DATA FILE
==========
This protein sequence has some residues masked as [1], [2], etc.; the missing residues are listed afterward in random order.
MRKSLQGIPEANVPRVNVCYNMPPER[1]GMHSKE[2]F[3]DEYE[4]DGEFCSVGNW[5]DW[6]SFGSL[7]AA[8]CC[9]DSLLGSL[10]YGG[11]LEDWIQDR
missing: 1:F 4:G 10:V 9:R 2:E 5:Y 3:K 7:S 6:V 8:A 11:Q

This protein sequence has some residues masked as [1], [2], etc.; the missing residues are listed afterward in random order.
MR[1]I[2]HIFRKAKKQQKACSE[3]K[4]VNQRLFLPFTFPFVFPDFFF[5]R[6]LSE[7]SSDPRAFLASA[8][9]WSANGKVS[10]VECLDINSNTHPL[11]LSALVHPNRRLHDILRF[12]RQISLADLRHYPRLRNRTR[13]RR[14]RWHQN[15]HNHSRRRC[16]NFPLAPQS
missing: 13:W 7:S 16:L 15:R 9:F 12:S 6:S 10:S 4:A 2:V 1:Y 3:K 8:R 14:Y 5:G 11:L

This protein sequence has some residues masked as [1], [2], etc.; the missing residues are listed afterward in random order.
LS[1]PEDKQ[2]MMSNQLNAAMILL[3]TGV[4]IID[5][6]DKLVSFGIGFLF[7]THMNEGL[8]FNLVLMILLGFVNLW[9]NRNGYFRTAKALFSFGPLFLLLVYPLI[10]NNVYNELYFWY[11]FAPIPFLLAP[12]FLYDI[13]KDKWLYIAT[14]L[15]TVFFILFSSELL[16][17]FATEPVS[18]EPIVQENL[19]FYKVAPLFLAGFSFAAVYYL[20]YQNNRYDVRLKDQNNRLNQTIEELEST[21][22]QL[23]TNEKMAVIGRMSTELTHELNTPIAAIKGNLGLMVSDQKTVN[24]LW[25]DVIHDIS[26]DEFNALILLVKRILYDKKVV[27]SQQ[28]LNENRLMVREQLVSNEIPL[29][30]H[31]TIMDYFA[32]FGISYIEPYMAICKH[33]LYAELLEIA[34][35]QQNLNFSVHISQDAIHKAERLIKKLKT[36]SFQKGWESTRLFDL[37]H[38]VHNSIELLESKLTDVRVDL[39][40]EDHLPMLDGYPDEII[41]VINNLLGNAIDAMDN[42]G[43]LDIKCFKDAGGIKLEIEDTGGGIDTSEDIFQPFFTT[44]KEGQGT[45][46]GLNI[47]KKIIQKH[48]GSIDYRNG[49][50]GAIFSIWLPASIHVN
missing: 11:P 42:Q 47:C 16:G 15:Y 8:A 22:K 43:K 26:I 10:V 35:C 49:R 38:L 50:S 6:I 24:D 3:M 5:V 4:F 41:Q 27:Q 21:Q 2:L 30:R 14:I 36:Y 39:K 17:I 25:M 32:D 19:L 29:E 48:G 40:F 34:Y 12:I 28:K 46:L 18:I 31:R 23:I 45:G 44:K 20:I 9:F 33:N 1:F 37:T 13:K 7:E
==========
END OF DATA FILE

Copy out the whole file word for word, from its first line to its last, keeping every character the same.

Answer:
This protein sequence has some residues masked as [1], [2], etc.; the missing residues are listed afterward in random order.
MRKSLQGIPEANVPRVNVCYNMPPER[1]GMHSKE[2]F[3]DEYE[4]DGEFCSVGNW[5]DW[6]SFGSL[7]AA[8]CC[9]DSLLGSL[10]YGG[11]LEDWIQDR
missing: 1:F 4:G 10:V 9:R 2:E 5:Y 3:K 7:S 6:V 8:A 11:Q

This protein sequence has some residues masked as [1], [2], etc.; the missing residues are listed afterward in random order.
MR[1]I[2]HIFRKAKKQQKACSE[3]K[4]VNQRLFLPFTFPFVFPDFFF[5]R[6]LSE[7]SSDPRAFLASA[8][9]WSANGKVS[10]VECLDINSNTHPL[11]LSALVHPNRRLHDILRF[12]RQISLADLRHYPRLRNRTR[13]RR[14]RWHQN[15]HNHSRRRC[16]NFPLAPQS
missing: 13:W 7:S 16:L 15:R 9:F 12:S 6:S 10:S 4:A 2:V 1:Y 3:K 8:R 14:Y 5:G 11:L

This protein sequence has some residues masked as [1], [2], etc.; the missing residues are listed afterward in random order.
LS[1]PEDKQ[2]MMSNQLNAAMILL[3]TGV[4]IID[5][6]DKLVSFGIGFLF[7]THMNEGL[8]FNLVLMILLGFVNLW[9]NRNGYFRTAKALFSFGPLFLLLVYPLI[10]NNVYNELYFWY[11]FAPIPFLLAP[12]FLYDI[13]KDKWLYIAT[14]L[15]TVFFILFSSELL[16][17]FATEPVS[18]EPIVQENL[19]FYKVAPLFLAGFSFAAVYYL[20]YQNNRYDVRLKDQNNRLNQTIEELEST[21][22]QL[23]TNEKMAVIGRMSTELTHELNTPIAAIKGNLGLMVSDQKTVN[24]LW[25]DVIHDIS[26]DEFNALILLVKRILYDKKVV[27]SQQ[28]LNENRLMVREQLVSNEIPL[29][30]H[31]TIMDYFA[32]FGISYIEPYMAICKH[33]LYAELLEIA[34][35]QQNLNFSVHISQDAIHKAERLIKKLKT[36]SFQKGWESTRLFDL[37]H[38]VHNSIELLESKLTDVRVDL[39][40]EDHLPMLDGYPDEII[41]VINNLLGNAIDAMDN[42]G[43]LDIKCFKDAGGIKLEIEDTGGGIDTSEDIFQPFFTT[44]KEGQGT[45][46]GLNI[47]KKIIQKH[48]GSIDYRNG[49][50]GAIFSIWLPASIHVN
missing: 11:P 42:Q 47:C 16:G 15:Y 8:A 22:K 43:K 26:I 10:V 35:C 49:R 38:L 50:S 6:I 24:D 3:M 5:V 4:F 41:Q 27:Q 21:Q 2:L 30:R 14:I 36:Y 39:K 17:I 25:M 32:D 19:L 29:E 48:G 40:F 34:Y 12:I 28:K 46:L 18:I 31:R 23:I 45:G 44:K 20:I 9:F 33:N 1:F 37:T 13:K 7:E